The US and supporting outsider roles in this situation are awkward but explicable. For years, US and Israeli groups, notably the Zionists and their neocons supporters, have taken the position that the way to deal with Iran is to promote an Iranian leadership that accepts US and Israeli ambitions for the region, whether or not those ambitions are consistent with Iranian interests. This notion plays to a basic flaw in American diplomacy that grew substantially during the Bush years, although it was not invented by Bush: If you are having trouble with another government, the best way to deal with the situation is to arrange the change of that government. The Bush front for this ploy was "we do not talk to our enemies."
There is a low regard for diplomacy at work here. The highest diplomatic art often has been proven to involve conduct of relations with known enemies. Normal diplomatic relations typically mean that the parties will endeavor to work out areas of conflict or concern by dealing with them in their own frames of reference. That is sometimes hard work, and as once seen with the Soviet Union during the Cold War, your opposite number can be a shoe banger. However, the diplomatic necessity was not to change the Soviet Union but to work with it while it either changed itself or simply backed away from its sometimes confrontational style. Since the stakes were potentially earth shaking, patience and sensitivity were the orders of the day. However, after we had spent more than 40 years searching for ways to get beyond the Soviet Union, it managed to disassemble itself. Given its working out in the era of nuclear weapons, that may have been the most important world power stand-down in history.
In those terms, the Iran case is a crude example of diplomacy at work. For more than 30 years the US and Iran have been at odds, with neither actively seeking a diplomatic approachment. However, the US has drifted toward more and more warlike approaches. Israel has pursued similarly obtuse courses. Seeking to secure its regional nuclear monopoly, Israel has sought to prevent any regional power from succeeding in weapons development. At the same time, Israel has sought to break the link between Iran and two regional insurgencies, Hamas (Israel's own creation) in Palestine and Hezbollah (a backlash to Israel's invasion) in Lebanon. With US aid and abettance, Israel has sought to break the Iran connection without doing anything to reduce Israeli repression of the Palestinian people, the principal reason why such groups exist and why Iran supports them.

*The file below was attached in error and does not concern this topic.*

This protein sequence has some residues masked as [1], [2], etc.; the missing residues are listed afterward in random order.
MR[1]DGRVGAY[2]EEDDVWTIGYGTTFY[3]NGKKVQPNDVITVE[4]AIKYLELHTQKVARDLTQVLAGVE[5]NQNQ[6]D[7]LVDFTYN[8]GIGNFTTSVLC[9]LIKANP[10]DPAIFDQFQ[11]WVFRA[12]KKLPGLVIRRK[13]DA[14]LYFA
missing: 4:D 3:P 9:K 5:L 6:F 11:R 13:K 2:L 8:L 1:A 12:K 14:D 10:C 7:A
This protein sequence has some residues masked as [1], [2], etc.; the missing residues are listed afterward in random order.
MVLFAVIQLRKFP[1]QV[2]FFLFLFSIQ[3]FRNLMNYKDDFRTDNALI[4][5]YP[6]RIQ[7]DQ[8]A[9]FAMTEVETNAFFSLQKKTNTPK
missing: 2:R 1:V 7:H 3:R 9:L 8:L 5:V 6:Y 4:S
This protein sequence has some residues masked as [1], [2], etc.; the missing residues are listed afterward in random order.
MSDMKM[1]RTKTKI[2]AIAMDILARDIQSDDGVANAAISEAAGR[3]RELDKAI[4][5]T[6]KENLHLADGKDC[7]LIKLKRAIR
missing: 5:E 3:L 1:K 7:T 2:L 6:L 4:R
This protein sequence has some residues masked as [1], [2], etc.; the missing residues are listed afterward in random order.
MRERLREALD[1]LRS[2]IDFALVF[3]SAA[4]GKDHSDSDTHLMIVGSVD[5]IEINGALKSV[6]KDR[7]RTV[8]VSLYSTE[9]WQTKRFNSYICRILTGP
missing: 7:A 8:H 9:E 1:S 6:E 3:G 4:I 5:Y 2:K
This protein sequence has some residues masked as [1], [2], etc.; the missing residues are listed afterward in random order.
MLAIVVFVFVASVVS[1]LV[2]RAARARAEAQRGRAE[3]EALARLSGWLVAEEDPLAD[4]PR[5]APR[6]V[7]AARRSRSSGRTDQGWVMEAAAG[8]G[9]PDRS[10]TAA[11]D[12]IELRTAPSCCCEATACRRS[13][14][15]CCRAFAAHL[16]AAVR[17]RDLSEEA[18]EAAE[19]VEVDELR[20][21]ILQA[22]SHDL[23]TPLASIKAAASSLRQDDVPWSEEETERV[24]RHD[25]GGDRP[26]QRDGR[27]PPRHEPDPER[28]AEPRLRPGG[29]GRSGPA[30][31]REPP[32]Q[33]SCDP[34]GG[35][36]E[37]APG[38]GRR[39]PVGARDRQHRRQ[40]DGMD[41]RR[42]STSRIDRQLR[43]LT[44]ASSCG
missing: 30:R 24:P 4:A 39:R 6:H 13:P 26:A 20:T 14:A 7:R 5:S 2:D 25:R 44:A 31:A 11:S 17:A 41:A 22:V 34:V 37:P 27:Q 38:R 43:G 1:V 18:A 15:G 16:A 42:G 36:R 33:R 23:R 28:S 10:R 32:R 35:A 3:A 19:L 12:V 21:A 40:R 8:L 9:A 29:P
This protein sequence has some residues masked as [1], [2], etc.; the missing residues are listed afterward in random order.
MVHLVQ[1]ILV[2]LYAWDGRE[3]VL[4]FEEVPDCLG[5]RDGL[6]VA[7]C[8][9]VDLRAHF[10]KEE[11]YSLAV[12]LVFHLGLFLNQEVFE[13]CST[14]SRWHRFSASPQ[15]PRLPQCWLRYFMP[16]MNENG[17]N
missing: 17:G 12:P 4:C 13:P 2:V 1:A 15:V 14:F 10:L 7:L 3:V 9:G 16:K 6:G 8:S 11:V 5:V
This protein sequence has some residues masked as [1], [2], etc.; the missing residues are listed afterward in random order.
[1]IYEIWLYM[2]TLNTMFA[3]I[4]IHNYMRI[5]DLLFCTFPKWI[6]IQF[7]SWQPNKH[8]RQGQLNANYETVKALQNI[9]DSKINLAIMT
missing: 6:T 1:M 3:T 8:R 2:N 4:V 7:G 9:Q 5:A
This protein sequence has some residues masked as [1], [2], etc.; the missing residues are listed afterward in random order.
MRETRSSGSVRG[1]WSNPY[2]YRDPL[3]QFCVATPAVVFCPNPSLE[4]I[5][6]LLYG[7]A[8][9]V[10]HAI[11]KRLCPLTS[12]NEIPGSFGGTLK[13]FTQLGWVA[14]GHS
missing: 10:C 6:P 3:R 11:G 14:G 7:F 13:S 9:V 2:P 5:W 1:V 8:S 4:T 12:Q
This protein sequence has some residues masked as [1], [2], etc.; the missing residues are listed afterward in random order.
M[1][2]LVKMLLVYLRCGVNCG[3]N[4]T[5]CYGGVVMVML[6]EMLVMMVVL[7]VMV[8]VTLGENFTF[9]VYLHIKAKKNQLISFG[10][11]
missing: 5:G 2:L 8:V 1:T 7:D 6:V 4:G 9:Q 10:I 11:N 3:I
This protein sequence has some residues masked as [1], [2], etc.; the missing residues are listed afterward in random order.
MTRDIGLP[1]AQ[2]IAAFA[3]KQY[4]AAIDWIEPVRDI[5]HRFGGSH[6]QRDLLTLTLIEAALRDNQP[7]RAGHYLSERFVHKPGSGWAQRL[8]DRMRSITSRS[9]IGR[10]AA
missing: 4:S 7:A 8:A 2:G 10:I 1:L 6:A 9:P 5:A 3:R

Both the US and Israel have been playing their own games in Iranian politics. The Israelis have carried out trans-border raids into Iran from Kurdish territory in northern Iraq; the US has conducted covert operations along the frontier with Iraq and has aided Iranian dissidents such as MEK, a group on the US State Department list of international terrorists. Those efforts are directed at promoting regime change or a soft coup that does not seem likely. Backing Mousavi on the theory that he would be more amenable to US and Israeli activities in the area is only part of the program to bring about regime change. Referring to him as a "reformist" or "moderate" is the sweet language of color revolutions that sometimes succeed elsewhere, but the term "reformist" has little or nothing to do with Mousavi's political history.
The fact is that Mahmoud Ahmadinejad is a tough-minded defender of Iranian interests. He is actively and, unfortunately, sensibly arming Iran against the prospect of a US/Israeli attack. While both US and Israeli interests appear served by an Iranian decision in 2003, as reported by the CIA, to stop work on a bomb, US and Israeli threats could well have the effect of restoring nuclear weapons to Iran's center stage, where they seem to have been before the Shah was overthrown. However, the actual scope and character of Iran's nuclear program is controlled by the Ayatollah Khamenei and the Guardian Council of clerics, not by Ahmadinejad. If, by whatever means, Mousavi might become President, Iran's nuclear program would be unlikely to change, because the clerical leadership of the country-along with most Iranians-would insist on continuing it.
Both the enduring Iranian realities and the results of the June 12 elections suggest it is time for more traditional diplomacy. If the US, Israel and the West want Iran to stay out of the weapons business, the first step is to stop threatening the country. The second is to stop meddling in Iranian selection of its leadership. The third step is to then sit down with whoever is in charge in Tehran and work out an accommodation that recognizes Iran's (a) intrinsic importance as a nation of 80 million people, (b) role as one of the world's principal energy producers, (c) legitimate interest (under the Nuclear Nonproliferation Treaty) in harnessing nuclear power as a long term domestic energy source, and (d) its spiritual role in the life of the Shia Islamic community of which Iran is the largest and most influential member.
All of that requires western acceptance of the fact that Islam does not recognize any requirement to separate church and state, even though various countries move slowly toward secular governance. In the end, as Iranian clerics appear to understand all too well, the basic processes of governance require pragmatic decision making, and the rest of the world would do well to encourage those processes toward the peaceful end of the spectrum. Interfering in Iranian elections or attempting to arrange soft coups are not the ways to get there. The most critical move is for outsiders to leave the Iranian people alone.
The writer is the author of the recently published work, A World Less Safe, now available on Amazon, and he is a regular columnist on rense.com. He is a retired Senior Foreign Service Officer of the US Department of State whose overseas service included tours in Egypt, India, Sri Lanka, the Philippines, and Brazil. His immediate pre-retirement positions were as Chairman of the Department of International Studies of the National War College and as Deputy Director of the State Office of Counter Terrorism and Emergency Planning. He will welcome comment at